# Re: Does any "n" exist, such that ( n! + prime(n) ) yields integral square ?‏

David Harden oddleehr at alum.mit.edu
Mon Aug 11 02:16:17 CEST 2008

```>I extended calculations to n<= 30,000 and still no result. On >Sun, Aug 10, 2008 at 10:01 AM, Alexander >Povolotsky<apovolot at gmail.com
> wrote:
> Hi,
>> Does any "n" exist, such that ( n! + prime(n) ) yields >>integral square ? I tried up to n=3000 to no avail (but my >>be my PARI program is faulty ;-) ) .

It is trivial to check this for n<=3. So we may assume that n >= 4, which means n! is a multiple of 8 and that p_n is odd.
Then n! + p_n = x^2 means p_n == x^2 (mod 8).
Since p_n is odd, x^2 is odd and, therefore, x^2 == 1 (mod 8) so p_n == 1 (mod 8).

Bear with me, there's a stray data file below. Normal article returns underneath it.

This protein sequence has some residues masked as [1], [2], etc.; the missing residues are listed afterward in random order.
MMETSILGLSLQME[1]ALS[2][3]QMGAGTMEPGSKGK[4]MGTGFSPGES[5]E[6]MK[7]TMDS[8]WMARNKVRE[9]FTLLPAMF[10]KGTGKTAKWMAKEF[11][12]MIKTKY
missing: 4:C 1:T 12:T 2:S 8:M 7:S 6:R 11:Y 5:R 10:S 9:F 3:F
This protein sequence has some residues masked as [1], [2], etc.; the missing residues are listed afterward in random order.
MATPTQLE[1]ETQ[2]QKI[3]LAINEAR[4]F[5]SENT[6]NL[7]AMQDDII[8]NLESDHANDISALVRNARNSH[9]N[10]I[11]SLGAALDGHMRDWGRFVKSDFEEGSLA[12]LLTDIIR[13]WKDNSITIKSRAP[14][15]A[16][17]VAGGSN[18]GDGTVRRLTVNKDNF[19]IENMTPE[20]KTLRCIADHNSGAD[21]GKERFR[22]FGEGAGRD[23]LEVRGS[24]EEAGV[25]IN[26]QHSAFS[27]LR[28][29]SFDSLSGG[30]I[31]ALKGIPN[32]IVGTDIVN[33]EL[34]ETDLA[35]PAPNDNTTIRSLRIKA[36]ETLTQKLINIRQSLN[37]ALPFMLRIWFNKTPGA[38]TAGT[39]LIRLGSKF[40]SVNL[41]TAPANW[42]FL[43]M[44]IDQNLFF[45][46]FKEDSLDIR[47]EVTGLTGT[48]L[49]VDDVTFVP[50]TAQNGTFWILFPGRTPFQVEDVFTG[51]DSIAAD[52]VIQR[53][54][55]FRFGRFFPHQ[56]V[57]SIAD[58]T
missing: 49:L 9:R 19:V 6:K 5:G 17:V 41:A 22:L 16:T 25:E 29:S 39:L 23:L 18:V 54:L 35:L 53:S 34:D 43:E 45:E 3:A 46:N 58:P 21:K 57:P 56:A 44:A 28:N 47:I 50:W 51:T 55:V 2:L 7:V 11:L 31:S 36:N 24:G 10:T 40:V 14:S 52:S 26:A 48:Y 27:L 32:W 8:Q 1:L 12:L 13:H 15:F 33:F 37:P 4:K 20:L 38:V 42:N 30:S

Let q be an odd prime with q <= n. (Note that q < p_n.) Then p_n == x^2 (mod q) so (using Legendre symbol notation)(p_n/q) = 1. Since p_n == 1 (mod 4), quadratic reciprocity tells us that (q/p_n) = 1. Also, (2/p_n) = 1 because p_n == 1 (mod 8).
This means that the smallest prime quadratic nonresidue (equivalently, the smallest positive quadratic nonresidue) modulo p_n  is > n ~ p_n/(log(p_n) - 1). This is very large; known effective bounds on the smallest quadratic nonresidue modulo a prime fall well under this. You have probably searched up to n large enough for these bounds to apply and conclude the proof.

---- David
```